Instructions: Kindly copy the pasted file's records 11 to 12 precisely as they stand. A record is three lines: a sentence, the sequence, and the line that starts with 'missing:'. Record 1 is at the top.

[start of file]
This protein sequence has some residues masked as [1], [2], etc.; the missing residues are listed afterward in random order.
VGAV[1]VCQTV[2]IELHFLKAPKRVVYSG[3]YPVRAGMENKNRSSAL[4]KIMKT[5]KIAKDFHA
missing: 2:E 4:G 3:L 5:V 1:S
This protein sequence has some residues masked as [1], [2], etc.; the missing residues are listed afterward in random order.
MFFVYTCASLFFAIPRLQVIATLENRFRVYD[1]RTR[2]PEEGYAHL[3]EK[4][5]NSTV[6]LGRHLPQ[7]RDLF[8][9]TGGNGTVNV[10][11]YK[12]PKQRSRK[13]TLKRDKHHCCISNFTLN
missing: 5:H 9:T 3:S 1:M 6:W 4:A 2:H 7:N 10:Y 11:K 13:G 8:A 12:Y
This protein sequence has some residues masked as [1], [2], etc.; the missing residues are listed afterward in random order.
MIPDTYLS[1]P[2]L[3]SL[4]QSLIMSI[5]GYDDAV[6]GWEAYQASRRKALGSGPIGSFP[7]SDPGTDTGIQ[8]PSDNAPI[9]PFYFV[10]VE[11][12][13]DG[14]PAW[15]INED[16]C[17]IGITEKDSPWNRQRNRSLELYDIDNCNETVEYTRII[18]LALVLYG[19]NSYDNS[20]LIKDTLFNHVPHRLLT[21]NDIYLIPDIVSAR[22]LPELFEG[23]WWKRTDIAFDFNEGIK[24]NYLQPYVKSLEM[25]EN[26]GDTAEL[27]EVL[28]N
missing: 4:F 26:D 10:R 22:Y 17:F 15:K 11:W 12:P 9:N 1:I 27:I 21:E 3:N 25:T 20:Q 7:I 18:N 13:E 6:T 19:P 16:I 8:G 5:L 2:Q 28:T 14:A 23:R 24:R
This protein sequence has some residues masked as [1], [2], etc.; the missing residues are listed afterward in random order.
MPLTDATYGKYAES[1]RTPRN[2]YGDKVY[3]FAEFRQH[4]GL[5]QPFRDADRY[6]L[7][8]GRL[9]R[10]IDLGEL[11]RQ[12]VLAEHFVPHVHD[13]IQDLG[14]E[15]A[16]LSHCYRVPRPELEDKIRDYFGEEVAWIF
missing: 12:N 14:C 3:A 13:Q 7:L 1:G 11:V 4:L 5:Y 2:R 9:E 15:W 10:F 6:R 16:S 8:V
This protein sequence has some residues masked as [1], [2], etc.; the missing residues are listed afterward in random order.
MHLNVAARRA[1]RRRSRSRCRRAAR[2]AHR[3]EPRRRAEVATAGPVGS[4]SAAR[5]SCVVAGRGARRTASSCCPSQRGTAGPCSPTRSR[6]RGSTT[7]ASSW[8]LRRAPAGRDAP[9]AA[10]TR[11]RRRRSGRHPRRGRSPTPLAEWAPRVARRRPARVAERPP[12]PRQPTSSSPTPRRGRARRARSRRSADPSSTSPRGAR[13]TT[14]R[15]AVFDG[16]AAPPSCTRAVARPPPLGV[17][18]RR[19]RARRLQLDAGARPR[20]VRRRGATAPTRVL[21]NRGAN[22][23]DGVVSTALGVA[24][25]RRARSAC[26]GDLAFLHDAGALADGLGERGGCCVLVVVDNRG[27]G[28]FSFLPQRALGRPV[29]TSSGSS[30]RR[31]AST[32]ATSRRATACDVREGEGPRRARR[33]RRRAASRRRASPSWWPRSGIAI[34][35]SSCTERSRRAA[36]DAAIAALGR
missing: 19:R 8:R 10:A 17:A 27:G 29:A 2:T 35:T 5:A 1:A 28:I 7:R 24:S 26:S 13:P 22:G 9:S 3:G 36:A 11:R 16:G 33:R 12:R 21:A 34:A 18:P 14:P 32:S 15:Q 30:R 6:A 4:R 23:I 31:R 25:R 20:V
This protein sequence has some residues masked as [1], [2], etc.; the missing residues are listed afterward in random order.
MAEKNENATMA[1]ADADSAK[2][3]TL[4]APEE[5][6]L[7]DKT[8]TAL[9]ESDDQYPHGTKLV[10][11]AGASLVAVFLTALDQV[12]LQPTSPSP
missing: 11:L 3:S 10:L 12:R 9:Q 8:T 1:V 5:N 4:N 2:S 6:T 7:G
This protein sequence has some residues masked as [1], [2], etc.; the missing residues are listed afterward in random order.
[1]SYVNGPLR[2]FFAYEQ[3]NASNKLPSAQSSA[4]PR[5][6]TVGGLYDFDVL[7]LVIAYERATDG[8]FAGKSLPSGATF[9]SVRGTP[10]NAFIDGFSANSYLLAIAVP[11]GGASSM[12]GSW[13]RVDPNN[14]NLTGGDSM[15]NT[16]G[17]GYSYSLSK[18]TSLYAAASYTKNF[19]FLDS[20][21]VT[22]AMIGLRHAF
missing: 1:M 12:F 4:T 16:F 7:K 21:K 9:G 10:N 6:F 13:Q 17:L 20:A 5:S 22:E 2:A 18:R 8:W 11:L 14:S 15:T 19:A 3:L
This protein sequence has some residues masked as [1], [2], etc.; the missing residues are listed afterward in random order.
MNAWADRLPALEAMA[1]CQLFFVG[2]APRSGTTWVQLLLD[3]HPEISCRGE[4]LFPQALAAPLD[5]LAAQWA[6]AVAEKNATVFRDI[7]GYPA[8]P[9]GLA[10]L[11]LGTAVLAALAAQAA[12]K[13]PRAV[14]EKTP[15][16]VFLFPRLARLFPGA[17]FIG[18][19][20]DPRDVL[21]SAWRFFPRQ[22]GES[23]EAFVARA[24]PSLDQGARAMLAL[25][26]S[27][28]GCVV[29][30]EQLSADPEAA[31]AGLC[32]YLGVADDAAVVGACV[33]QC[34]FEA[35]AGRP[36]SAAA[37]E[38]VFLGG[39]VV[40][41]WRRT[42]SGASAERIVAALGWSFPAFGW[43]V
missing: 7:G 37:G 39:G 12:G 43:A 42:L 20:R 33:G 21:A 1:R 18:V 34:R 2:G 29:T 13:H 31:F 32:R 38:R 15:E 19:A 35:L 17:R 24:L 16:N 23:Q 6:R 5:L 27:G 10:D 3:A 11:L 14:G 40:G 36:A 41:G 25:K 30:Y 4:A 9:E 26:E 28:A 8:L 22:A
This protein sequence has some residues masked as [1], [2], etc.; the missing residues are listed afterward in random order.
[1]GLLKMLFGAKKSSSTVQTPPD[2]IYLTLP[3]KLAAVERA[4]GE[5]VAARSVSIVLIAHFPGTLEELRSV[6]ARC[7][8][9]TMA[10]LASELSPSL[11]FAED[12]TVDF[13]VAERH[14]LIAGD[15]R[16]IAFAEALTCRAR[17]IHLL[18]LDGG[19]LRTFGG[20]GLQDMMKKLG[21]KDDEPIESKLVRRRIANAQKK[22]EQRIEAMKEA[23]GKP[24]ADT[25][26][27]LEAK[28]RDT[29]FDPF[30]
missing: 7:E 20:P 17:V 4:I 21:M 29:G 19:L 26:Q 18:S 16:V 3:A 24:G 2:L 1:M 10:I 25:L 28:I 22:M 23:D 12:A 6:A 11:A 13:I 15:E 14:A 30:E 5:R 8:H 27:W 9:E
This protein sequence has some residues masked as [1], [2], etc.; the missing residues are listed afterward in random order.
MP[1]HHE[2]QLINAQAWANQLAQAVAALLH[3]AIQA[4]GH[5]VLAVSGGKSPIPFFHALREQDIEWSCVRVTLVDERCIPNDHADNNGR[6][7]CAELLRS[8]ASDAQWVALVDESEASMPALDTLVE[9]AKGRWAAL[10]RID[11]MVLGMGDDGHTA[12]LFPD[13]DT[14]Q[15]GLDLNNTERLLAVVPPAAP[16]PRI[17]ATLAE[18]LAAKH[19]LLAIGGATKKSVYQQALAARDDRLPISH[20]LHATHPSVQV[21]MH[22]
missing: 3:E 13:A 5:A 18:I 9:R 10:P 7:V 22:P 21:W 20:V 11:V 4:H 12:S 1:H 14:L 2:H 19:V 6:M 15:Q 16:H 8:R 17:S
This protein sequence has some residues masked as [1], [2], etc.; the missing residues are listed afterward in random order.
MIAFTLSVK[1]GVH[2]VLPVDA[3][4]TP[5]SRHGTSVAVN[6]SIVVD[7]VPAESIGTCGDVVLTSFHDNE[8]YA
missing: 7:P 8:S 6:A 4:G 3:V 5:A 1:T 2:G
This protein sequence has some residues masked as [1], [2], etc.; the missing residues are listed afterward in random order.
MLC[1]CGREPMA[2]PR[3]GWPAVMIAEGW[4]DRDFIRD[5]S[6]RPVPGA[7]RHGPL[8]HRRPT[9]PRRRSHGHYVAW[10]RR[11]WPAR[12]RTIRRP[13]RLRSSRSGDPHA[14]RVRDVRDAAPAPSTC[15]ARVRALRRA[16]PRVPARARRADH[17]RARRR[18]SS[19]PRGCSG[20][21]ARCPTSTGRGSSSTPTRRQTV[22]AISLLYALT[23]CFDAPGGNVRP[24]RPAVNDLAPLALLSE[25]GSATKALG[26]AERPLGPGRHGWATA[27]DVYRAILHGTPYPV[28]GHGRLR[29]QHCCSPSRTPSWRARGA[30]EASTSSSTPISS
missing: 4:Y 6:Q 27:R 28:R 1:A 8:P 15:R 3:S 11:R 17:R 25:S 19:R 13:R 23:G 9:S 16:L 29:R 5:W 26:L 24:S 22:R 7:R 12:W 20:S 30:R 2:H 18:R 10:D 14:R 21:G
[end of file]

This protein sequence has some residues masked as [1], [2], etc.; the missing residues are listed afterward in random order.
MIAFTLSVK[1]GVH[2]VLPVDA[3][4]TP[5]SRHGTSVAVN[6]SIVVD[7]VPAESIGTCGDVVLTSFHDNE[8]YA
missing: 7:P 8:S 6:A 4:G 3:V 5:A 1:T 2:G
This protein sequence has some residues masked as [1], [2], etc.; the missing residues are listed afterward in random order.
MLC[1]CGREPMA[2]PR[3]GWPAVMIAEGW[4]DRDFIRD[5]S[6]RPVPGA[7]RHGPL[8]HRRPT[9]PRRRSHGHYVAW[10]RR[11]WPAR[12]RTIRRP[13]RLRSSRSGDPHA[14]RVRDVRDAAPAPSTC[15]ARVRALRRA[16]PRVPARARRADH[17]RARRR[18]SS[19]PRGCSG[20][21]ARCPTSTGRGSSSTPTRRQTV[22]AISLLYALT[23]CFDAPGGNVRP[24]RPAVNDLAPLALLSE[25]GSATKALG[26]AERPLGPGRHGWATA[27]DVYRAILHGTPYPV[28]GHGRLR[29]QHCCSPSRTPSWRARGA[30]EASTSSSTPISS
missing: 4:Y 6:Q 27:R 28:R 1:A 8:P 15:R 3:S 11:R 17:R 25:S 19:R 13:R 23:G 9:S 16:L 29:R 5:W 26:L 24:S 22:R 7:R 12:W 20:S 30:R 2:H 18:R 10:D 14:R 21:G